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Season preview: Boston Bruins

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Season preview: Boston Bruins

To get you ready for the 2015-16 season, we will be previewing all 30 NHL in 30 days, division by division. Check the bottom of the page for a schedule of each preview.

Today’s team: Boston Bruins

2014-15 record: 41-27-14, 5th in the Atlantic

How they finished: Did not make the playoffs

Coach: Claude Julien (9th season)

Notable additions: RW Jimmy Hayes, LW Matt Beleskey, D Matt Irwin

Notable subtractions: C Carl Soderberg, D Dougie Hamilton, LW Milan Lucic, RW Reilly Smith, C Gregory Campbell, LW Daniel Paille

RELATED: How good was the Caps offseason?

Schedule against the Capitals: Thu. Nov. 5 at Washington, Tue. Jan. 5 at Boston, Sat. Mar. 5 at Boston

Outlook: The Bruins had perhaps the most tumultuous offseason in the NHL as new general manager Don Sweeney tried to put his mark quickly on the franchise. Sweeney served as assistant general manager with the Bruins since 2010, but was promoted after the firing of Peter Chiarelli and let everyone know that there was a new sheriff in town.

Despite the fact that trading away players like Dougie Hamilton and Milan Lucic may single a rebuild, Sweeney did not simply dismantle the team. He was able to get some return with players, especially in Matt Beleskey. Whether they want to call it a rebuild, however, that's exactly what the Bruins are head for.

Consider the situation: a new general manager takes over a team that didn't make the playoffs with a coach who is entering his ninth season. Do you think that coach could be in a bit of trouble?

There was no guarantee Claude Julien would keep his job after last season and only did after he met with Sweeney to make sure they were both on the same page. When a general manager has a "agree with me or you're fired" meeting with the coach, that's not exactly a vote of confidence. Julien enters this season with a sword of Damocles hanging over his head (it's an expression, look it up) and it won't take much for Sweeney to pull the trigger on a coaching change.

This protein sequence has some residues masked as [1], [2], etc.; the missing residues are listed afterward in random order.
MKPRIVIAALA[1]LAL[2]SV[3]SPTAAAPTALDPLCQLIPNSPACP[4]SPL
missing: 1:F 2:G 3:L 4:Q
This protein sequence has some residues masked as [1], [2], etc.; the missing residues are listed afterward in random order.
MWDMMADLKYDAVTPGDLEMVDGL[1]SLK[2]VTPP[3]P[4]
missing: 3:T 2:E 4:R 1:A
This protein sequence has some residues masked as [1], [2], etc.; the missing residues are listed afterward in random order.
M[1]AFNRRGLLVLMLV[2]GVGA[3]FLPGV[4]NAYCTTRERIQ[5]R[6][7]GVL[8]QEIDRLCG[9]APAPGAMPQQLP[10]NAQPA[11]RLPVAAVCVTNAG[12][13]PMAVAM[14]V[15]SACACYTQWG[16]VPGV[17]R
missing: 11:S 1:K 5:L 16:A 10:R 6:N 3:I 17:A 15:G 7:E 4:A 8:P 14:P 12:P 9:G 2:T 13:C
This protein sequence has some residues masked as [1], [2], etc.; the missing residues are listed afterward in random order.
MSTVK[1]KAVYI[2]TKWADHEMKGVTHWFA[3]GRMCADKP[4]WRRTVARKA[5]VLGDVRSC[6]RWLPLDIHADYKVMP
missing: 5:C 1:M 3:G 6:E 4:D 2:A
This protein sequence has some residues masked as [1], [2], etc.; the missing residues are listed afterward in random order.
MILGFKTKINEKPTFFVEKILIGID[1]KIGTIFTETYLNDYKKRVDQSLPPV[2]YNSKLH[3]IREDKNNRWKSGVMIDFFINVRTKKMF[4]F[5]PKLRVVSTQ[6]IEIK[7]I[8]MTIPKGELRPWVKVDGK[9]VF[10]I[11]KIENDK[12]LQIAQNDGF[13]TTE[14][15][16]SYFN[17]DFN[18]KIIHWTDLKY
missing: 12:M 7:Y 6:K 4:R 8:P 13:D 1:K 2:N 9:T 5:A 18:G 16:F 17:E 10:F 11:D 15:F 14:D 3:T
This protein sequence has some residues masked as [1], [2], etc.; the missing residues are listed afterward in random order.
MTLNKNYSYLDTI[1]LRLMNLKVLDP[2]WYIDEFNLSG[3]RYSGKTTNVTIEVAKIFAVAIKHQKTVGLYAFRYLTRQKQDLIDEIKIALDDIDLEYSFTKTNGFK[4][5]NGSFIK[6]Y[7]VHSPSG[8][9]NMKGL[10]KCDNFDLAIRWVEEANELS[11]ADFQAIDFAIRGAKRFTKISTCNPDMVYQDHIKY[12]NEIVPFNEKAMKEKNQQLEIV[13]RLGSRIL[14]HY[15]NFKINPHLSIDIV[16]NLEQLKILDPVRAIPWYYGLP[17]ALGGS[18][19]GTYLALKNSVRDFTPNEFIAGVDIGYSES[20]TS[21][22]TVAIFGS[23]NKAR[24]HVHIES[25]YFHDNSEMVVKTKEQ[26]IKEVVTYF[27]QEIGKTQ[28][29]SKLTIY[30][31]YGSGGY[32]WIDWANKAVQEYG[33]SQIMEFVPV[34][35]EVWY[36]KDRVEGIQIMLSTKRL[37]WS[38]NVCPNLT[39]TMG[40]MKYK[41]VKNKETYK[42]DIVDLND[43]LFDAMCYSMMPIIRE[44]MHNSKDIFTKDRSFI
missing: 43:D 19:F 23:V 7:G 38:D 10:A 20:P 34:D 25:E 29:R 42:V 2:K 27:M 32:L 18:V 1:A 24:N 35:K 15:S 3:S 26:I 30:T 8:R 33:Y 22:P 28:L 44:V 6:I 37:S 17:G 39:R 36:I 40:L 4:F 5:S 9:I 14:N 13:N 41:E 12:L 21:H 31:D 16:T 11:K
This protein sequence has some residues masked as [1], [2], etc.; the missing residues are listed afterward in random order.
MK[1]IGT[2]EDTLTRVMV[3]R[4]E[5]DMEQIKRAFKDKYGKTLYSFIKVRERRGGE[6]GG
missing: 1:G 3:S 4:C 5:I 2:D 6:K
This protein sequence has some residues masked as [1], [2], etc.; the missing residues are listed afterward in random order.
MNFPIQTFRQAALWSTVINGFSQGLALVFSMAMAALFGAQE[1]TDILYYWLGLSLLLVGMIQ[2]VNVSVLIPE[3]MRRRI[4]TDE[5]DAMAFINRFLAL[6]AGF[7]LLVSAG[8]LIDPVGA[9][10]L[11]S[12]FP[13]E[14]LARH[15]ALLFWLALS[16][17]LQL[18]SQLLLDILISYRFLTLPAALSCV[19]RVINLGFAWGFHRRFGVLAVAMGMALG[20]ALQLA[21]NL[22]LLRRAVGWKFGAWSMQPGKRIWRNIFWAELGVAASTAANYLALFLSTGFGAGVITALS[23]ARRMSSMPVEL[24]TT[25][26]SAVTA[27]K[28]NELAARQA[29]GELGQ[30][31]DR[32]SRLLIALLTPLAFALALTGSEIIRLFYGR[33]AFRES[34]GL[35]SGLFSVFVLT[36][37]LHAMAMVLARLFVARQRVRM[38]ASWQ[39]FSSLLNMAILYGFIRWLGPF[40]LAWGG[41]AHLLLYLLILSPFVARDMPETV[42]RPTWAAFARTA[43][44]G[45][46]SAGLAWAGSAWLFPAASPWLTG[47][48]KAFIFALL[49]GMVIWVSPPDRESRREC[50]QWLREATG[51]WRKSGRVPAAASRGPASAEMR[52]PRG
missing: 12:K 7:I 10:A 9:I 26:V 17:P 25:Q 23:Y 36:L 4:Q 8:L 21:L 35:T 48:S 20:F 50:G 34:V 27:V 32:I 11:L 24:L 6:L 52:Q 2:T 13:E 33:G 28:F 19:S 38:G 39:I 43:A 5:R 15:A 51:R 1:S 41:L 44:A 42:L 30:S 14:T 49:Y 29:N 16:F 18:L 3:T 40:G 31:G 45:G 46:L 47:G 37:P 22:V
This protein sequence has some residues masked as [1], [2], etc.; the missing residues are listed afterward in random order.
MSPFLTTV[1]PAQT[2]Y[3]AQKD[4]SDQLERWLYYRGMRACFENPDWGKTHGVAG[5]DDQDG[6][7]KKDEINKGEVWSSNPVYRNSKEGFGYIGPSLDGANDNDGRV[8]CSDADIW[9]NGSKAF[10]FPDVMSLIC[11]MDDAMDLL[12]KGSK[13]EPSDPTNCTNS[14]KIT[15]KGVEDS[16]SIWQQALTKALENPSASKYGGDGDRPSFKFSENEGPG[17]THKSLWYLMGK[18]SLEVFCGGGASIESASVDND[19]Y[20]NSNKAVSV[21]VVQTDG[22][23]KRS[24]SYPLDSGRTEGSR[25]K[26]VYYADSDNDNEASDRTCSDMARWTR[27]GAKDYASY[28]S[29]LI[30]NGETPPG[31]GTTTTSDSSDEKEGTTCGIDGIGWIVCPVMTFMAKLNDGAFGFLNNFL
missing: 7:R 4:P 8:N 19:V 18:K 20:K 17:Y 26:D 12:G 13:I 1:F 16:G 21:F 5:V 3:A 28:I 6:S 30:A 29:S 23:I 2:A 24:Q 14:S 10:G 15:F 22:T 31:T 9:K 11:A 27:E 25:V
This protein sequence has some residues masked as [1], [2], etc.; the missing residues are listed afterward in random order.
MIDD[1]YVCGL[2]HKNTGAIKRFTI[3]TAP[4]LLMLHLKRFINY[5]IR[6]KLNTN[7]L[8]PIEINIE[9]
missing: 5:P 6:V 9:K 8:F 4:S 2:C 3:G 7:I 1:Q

The problem is that the Bruins aren't exactly loaded heading into the season.

Though Sweeney ultimately made the right move in trading Hamilton who was not going to re-sign in Boston, it still leaves a hole on defense that the Bruins have not filled. In the past, the team could rely on Zdeno Chara to keep their defense tough, but let's face it, he's not getting any younger.

Sweeney vowed to restore the "aggressiveness" that helped the Bruins win the Cup in 2011 and then turned around and traded Lucic. Talk about mixed messages. Yes Lucic was wildly inconsistent last year, but he still managed 44 points and would seem to be the type of player Sweeney would want in order to restore the "big, bad Bruins."

This has all the makings for a team on the path to an identity crisis.

That's not to say Sweeney won't be successful in Boston or that the team didn't need some kind of change. Chiarelli is the guy who traded Tyler Seguin away after all. Looking strictly at this upcoming season, however, it's hard to see how this team could be better than the 2014-15 Bruins who missed the playoffs.

Expectations: Boston was not as bad as they looked last year and fell only two points short of a playoff spot, but ultimately management recognized that the team was on the decline, hence the firing of Chiarelli. Sweeney made some bold moves, but not enough stem the tide of decline the Bruins now face.

A head coach on the hot seat is the ultimate wild card when it comes to season predictions. Julien could be gone by November and then who knows what can happen? Just based on the roster, however, I don't know how this team is supposed to be more aggressive without their most aggressive player (Lucic) or how the defense can make up for the loss of Hamilton or for a declining, 38-year-old Chara on the top pair.

The Bruins failed to make the playoffs last year and there's no reason to think things will be any different this year.

MORE CAPS: Gonchar could be returning to the Penguins

See more team previews:

Pacific Division 
Anaheim Ducks 
Arizona Coyotes 
Calgary Flames 
Edmonton Oilers 
Los Angeles Kings
San Jose Sharks 
Vancouver Canucks

Central Division 
Chicago Blackhawks 
Colorado Avalanche
Dallas Stars
Minnesota Wild
Nashville Predators 
St. Louis
Winnipeg Jets

Atlantic Division 
Buffalo Sabres 8/16 
Detroit Red Wings 8/17 
Florida Panthers 8/18 
Montreal Canadiens 8/19